Bernhard moved to the West Coast to study and work with Weston and his friends in the f/64 Group, which included Ansel Adams and Imogen Cunningham among others. The group favored a modernist approach to photography featuring a sharp focus and carefully framed compositions.

Bernhard became known for her striking female nudes, such as In the Box—Horizontal. “My quest, through the magic of light and shadow, is to isolate, to simplify and to give emphasis to form with the greatest clarity,” she said. “To indicate the ideal proportion, and reveal sculptural mass and the dominating spirit, is my goal.”

Wednesday, April 16, 2014

Family-Friendly Museum Visits

Notes from the Museum's Education Director,
Deborah Borrowdale-Cox

When you picture an afternoon in the Museum what words come to mind? What do you think you would hear?  During Family Fun Day at the Art Museum, the quiet calm you might associate with art-viewing was wonderfully absent as visitors young and old enjoyed the art.

Taking photography as theme, families created cameras to take imaginary photographs, took “selfies” in the gallery, framed collages with slide mounts, and captured the day’s events and feelings in a portrait session with a professional photographer. We hunted for works of art, guided by rhyming clues, and snacked on (mostly) healthy treats.  Music filled the air, provided by UK’s String Ticklers, a band whose sounds brought to life images of the bluegrass.  Fun, activity, music, and imagination were the order of the day.

Art comes to us through many paths. Plan a family-friendly visit to the Museum soon, and see what is new for you to discover and enjoy. 

Tuesday, April 1, 2014

MUSE: Museums in Service to Educators

The Art Museum at the University of Kentucky works hand in hand with local and regional educators four or five times each year to provide instruction and inspiration for these valued partners.  MUSE events (Museums in Service to Educators) take place after school or on the weekend, presenting a rich variety of activities, tours and talks, presentations and demonstrations and opportunity to network with colleagues from around the state.  The program has developed over the past ten years, and draws an ever growing audience of teachers from pre-school to university level.  Educators are tasked with more and more goals;  this program is planned to teach content, model teaching art across the curriculum and provide support and appreciation for the artist in all of us.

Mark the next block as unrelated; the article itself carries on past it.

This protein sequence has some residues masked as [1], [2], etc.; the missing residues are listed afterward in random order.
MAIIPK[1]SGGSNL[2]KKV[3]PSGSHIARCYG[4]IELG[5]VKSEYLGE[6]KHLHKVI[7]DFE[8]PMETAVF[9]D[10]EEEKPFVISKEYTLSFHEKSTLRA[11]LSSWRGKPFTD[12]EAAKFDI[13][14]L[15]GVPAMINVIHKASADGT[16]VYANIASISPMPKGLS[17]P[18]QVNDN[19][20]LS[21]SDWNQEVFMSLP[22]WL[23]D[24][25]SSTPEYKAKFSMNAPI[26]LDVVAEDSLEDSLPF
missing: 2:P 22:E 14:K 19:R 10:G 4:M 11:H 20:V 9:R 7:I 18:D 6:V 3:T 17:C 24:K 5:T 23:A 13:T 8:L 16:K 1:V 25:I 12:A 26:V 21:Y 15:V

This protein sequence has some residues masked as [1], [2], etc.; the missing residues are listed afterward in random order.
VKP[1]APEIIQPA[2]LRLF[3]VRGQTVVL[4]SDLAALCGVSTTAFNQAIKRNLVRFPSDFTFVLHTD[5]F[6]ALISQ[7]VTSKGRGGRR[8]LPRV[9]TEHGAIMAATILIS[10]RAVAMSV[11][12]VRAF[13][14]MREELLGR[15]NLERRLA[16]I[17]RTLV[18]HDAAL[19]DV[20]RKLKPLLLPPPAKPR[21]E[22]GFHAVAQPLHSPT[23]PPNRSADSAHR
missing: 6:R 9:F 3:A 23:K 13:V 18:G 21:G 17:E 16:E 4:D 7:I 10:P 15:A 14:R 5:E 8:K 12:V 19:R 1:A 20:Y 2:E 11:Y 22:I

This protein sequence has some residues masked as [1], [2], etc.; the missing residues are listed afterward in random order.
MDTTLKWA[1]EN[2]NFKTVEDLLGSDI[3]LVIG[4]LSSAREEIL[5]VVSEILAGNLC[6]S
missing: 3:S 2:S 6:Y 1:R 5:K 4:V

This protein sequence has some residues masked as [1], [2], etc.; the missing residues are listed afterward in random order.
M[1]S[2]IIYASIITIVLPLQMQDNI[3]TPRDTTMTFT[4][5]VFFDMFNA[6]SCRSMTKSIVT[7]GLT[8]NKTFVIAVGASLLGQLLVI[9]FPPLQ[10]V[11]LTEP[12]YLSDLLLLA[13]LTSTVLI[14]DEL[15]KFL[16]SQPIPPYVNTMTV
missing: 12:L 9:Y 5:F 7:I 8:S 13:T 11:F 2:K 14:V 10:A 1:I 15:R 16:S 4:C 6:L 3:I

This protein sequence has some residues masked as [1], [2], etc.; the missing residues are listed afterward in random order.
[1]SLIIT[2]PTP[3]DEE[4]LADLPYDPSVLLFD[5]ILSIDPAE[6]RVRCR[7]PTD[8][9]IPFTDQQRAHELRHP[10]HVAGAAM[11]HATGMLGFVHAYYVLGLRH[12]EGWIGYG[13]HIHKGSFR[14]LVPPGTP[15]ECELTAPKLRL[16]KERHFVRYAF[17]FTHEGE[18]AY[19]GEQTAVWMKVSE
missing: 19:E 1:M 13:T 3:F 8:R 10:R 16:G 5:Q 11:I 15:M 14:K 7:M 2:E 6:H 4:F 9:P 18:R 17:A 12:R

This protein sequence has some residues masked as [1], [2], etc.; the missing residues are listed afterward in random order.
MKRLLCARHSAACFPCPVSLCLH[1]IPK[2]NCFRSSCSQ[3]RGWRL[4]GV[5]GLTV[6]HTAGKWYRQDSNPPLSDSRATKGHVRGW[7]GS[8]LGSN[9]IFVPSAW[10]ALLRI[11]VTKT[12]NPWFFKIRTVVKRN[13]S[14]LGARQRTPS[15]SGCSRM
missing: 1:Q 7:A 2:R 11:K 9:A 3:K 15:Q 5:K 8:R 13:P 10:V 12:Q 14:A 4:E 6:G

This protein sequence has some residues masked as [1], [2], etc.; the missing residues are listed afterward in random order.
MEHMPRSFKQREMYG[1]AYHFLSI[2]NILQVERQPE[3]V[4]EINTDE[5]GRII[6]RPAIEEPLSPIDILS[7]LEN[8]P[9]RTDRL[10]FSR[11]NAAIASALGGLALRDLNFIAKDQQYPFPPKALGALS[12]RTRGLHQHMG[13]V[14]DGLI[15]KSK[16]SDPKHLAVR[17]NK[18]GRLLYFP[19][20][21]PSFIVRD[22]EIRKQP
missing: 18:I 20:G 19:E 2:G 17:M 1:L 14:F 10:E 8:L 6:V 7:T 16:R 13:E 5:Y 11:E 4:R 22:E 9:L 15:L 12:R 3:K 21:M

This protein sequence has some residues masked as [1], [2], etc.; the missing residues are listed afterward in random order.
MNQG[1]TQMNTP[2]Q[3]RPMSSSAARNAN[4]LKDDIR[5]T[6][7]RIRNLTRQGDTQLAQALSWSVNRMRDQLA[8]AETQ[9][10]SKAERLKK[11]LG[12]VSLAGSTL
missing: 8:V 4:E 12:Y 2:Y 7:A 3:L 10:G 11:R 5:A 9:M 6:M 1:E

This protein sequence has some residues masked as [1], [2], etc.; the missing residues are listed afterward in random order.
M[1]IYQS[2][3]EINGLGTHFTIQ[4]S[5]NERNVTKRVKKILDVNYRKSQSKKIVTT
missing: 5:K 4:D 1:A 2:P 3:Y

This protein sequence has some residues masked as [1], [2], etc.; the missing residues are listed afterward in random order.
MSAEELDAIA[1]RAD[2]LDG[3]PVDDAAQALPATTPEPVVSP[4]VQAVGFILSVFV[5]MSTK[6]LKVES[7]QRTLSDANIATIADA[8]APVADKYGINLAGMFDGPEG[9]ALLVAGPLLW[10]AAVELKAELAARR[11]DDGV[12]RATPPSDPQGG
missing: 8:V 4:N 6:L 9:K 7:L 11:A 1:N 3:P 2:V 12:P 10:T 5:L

On March 15, 32 educators gathered at the Art Museum to learn about the History of Images, Images of History.  Taking inspiration from our exhibition  Wide Angle:  American Photographs from the Collection, the day included an in-depth tour of the museum, and a presentation by UK art faculty member Rob Dickes, who presented Photography in the Twenty-First Century, introducing a number of engaging, doable projects for the classroom.  In the afternoon, Dr. DaMaris B. Hill, another UK faculty member spoke about the use of image and archival photographs to inspire new and old stories.  Throughout the day, lively conversation sparked new ideas and encouraged discussion about art, teaching, life and young learners.

MUSE events are organized by Sonja Brooks, the Museum’s Outreach Coordinator.  Lively, engaging yet filled with rich content and inspiring ideas, they are the museum’s effort to support and thank our region’s art teachers.  Budgets, deadlines, testing and this year snow, all place demands on the education system. Not easily quantifiable, not proven to be linked to financial success, arts education-all the arts-can be rendered less important in contrast to the markers which indicate mastery.  The arts are a measure of how we dream and create, they define our past and envision our future.  The Museum is honored to play a role in keeping them alive in our classrooms and our student’s minds and hearts.

Deborah Borrowdale-Cox, Museum Director of Education

image: CARRIE MAE WEEMS, Mayflowers, from May Days Long Forgotten series, chromogenic print. Purchase: the Robert C. May Photography Fund.